The Yes on 2 for Better Elections campaign hosted a webinar, “Diversity And Power In Elections” to explore the ways Ballot Measure 2 will increase diversity and inclusion in Alaska’s elections, and ultimately our representation.
According to the Alaska Division of Elections, although 40% of Alaska’s population identifies as Indigenous, Black, People of Color (BIPOC), they make up only about 16% of winning candidates. Non-Native BIPOC candidates face the worst of it: nearly 90% of candidates have lost every election they have run in. Alaskans deserve a government that more fully reflects the diversity of experience and thought of its citizens, and a system that works for all. That’s why such a diversity of supporters have announced that they’re voting Yes on Ballot Measure 2, including numerous Alaska Native and BIPOC leaders, Tanana Chiefs Conference, and the League of Women Voters of Alaska.
Panelists in the “Diversity and Power in Elections” webinar emphasized that systems reform is necessary in order to break through the barriers holding back women, people of color, young people, and other historically marginalized groups from getting involved in politics. They also discussed frustration with the ways our current system disincentivizes candidates of color to run, for fear of pulling votes away from those with a greater chance of winning, and reinforces the imbalance in our elected officials. Ranked choice voting, one of the three electoral reforms Ballot Measure 2 will advance, is a system that will equalize power and encourage greater voter participation in Alaska.
“Research from places that use ranked choice voting show that it mitigates barriers to representation that often prevail in single-winner or plurality systems. It does this by eliminating the problem of vote-splitting. So you often have multiple women and candidates from Black, Indigenous, and People of Color (BIPOC) communities who can run without worrying about spoiling the election,” said Mohit Nair, Partnerships Director for FairVote Washington. “Your vote and your voice both matter very much under this system.”
“Ballot Measure 2 is like a three-legged table. Without one leg, the table falls down and does not function as a table. All three components work together to give power back to Alaskan voters,” says Dalecia Young, with the Yes on 2 for Better Elections campaign. “Ballot Measure 2 opens up primary elections and ranked choice voting will help us ensure that people who hold seats of power are winning with the majority support of Alaskans, not a minority support of Alaskans. Outside money is not new in any part of Alaskan’s politics, or our country’s politics. All campaigns seek out allies and like-minded groups to find funding for their campaign, whether it is a ballot initiative or a candidate. With Ballot Measure 2, big money donors won’t be a secret anymore.”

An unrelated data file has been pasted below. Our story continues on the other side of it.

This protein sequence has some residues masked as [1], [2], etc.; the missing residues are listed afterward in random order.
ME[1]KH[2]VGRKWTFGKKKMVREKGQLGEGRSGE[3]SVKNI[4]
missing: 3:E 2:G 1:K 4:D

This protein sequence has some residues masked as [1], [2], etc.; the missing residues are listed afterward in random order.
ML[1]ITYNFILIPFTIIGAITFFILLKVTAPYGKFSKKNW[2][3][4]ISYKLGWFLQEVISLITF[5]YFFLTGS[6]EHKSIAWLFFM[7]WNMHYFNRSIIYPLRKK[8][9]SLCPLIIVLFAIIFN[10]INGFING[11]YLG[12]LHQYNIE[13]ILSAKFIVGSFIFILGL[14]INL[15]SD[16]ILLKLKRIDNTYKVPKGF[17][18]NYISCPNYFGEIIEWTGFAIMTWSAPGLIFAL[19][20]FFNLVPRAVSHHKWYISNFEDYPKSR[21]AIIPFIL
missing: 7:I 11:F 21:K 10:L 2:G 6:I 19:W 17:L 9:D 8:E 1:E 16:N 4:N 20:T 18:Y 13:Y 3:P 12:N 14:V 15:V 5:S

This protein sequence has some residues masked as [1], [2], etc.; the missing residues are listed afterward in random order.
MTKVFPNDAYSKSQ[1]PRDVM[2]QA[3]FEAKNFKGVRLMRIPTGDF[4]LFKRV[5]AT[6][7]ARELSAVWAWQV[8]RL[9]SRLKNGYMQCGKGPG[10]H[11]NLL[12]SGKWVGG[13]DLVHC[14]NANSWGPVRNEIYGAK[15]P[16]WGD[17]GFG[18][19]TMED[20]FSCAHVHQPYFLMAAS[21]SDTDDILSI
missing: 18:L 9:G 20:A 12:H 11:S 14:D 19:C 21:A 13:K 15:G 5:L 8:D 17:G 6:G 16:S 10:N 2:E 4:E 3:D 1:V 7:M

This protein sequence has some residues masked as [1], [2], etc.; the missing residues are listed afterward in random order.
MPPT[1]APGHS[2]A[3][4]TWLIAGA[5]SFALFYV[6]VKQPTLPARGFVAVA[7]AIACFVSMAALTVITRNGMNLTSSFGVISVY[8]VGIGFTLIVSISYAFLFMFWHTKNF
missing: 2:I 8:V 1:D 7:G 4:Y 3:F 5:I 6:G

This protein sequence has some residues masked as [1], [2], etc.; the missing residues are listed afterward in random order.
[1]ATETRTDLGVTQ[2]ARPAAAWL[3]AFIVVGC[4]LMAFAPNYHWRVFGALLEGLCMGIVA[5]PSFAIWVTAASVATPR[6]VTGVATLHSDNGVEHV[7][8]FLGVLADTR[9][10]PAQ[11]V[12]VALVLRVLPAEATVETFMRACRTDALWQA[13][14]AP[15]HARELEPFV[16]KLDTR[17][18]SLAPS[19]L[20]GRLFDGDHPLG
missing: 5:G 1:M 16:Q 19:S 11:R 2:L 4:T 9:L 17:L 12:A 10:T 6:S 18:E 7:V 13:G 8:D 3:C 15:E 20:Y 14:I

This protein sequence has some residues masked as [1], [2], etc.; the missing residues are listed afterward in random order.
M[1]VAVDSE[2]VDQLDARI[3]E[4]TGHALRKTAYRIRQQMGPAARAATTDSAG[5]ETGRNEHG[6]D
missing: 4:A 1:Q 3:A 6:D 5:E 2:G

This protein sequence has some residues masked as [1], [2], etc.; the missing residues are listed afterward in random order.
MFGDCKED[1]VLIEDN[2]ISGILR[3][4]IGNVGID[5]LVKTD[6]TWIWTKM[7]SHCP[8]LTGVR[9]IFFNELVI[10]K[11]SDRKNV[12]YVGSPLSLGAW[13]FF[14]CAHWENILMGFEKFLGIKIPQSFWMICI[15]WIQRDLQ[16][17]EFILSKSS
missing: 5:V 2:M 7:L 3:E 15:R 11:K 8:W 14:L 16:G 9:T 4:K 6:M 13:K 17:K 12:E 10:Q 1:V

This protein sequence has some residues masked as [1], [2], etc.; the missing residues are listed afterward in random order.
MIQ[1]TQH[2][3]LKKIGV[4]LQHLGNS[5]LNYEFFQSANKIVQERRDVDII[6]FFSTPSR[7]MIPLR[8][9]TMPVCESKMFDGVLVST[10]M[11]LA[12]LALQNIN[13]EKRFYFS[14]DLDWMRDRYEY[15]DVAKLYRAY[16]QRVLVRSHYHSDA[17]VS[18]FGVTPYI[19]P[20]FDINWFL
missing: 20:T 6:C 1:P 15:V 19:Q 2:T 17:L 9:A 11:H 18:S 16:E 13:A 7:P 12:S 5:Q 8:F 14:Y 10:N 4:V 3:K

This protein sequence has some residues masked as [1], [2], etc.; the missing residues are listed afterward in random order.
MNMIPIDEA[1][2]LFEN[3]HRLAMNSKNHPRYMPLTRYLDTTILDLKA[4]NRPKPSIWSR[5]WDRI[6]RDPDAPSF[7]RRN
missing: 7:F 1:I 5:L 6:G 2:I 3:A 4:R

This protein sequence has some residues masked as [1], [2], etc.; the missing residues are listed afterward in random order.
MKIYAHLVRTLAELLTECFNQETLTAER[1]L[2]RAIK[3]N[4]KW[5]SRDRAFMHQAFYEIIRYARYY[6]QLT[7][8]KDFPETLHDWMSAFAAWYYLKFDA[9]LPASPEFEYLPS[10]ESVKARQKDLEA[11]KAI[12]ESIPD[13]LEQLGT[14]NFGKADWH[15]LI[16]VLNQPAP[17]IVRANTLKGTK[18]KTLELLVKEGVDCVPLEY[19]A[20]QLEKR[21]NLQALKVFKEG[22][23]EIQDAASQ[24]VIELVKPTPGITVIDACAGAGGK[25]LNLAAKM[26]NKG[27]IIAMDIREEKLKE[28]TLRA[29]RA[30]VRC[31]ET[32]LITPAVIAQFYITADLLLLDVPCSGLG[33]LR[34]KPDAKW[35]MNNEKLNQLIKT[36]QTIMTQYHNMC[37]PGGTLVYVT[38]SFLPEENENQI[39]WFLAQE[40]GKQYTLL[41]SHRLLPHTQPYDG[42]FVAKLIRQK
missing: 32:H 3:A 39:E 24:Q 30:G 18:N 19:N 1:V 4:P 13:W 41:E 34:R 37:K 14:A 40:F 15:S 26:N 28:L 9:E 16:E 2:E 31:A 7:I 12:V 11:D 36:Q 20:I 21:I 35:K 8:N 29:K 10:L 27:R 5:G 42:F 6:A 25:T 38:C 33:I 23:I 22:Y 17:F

“Originally, shining a light on dark money drew me to Ballot Measure 2. It blows my mind that there are no enforced regulations that are put into place to help us, the voters, become better informed about who is funding these candidates and who is helping to drive their decisions. I think it is so important to get the dark money out of politics,” explained Kimberly Waller, CEO of Women’s Power League of Alaska, going on to reject the notion put forward by opponents of Ballot Measure 2 that ranked choice voting would be too confusing for historically marginalized communities. “People of every color know how to make choices. We know what it’s like to make our first choice, make our second choice, even make our third choice; it is not confusing to me… Choice is extremely important.”
Studies have shown that voters overwhelmingly understand ranked choice voting and find it easy to use, yet opponents of Ballot Measure 2 push inaccurate claims that Alaskan voters would not understand how to rank their candidates in order of preference from 1 to 4. “The biggest misconception I’ve heard about Ballot Measure 2 is the idea that it is too complicated for people to understand. It’s disingenuous to suggest that Alaskans don’t understand that there are problems with our elections. I think most voters are pretty savvy and can understand that,” says Jonathan Taylor, lifelong Alaskan and Former UAA Student Body President.
Anchorage is one of the United States’ most ethnically diverse cities with more than 100 languages spoken in the city’s streets and schools, and the issues we face – especially in a time as unique as a global pandemic and social justice movements – differ greatly. Right now, we need elected officials who understand these differences and can work together to address them all.
Event moderator Kimberly Waller said, “Voters like myself believe election reform is long overdue, and Ballot Measure 2 presents a unique opportunity for real change. With ranked choice voting, elections are more transparent, and candidates and voters are empowered to stick by their beliefs and vote their conscience. Different kinds of candidates are encouraged to run, especially women, minority, and third-party candidates because they can appeal to voters who don’t feel stuck with a binary choice. Diversity in democracy helps all voters, regardless of party, and represents our voice in America’s democratic process.”
Ballot Measure 2 would improve Alaska’s elections by creating a single unified primary ballot open to all voters, eliminating dark money in campaign financing, and instituting ranked choice voting in general elections. Together, these common-sense updates to Alaska’s elections will give voters more voice, more choice, and more power. Better government starts with better elections.